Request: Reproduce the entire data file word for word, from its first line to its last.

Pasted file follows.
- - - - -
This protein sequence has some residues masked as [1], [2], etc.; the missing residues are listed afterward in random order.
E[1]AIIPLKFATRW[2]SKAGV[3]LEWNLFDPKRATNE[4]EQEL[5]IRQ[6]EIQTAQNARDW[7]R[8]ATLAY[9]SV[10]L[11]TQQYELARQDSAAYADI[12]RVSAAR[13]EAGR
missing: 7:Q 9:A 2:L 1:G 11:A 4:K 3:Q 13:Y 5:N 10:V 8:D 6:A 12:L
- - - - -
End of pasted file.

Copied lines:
This protein sequence has some residues masked as [1], [2], etc.; the missing residues are listed afterward in random order.
E[1]AIIPLKFATRW[2]SKAGV[3]LEWNLFDPKRATNE[4]EQEL[5]IRQ[6]EIQTAQNARDW[7]R[8]ATLAY[9]SV[10]L[11]TQQYELARQDSAAYADI[12]RVSAAR[13]EAGR
missing: 7:Q 9:A 2:L 1:G 11:A 4:K 3:Q 13:Y 5:N 10:V 8:D 6:A 12:L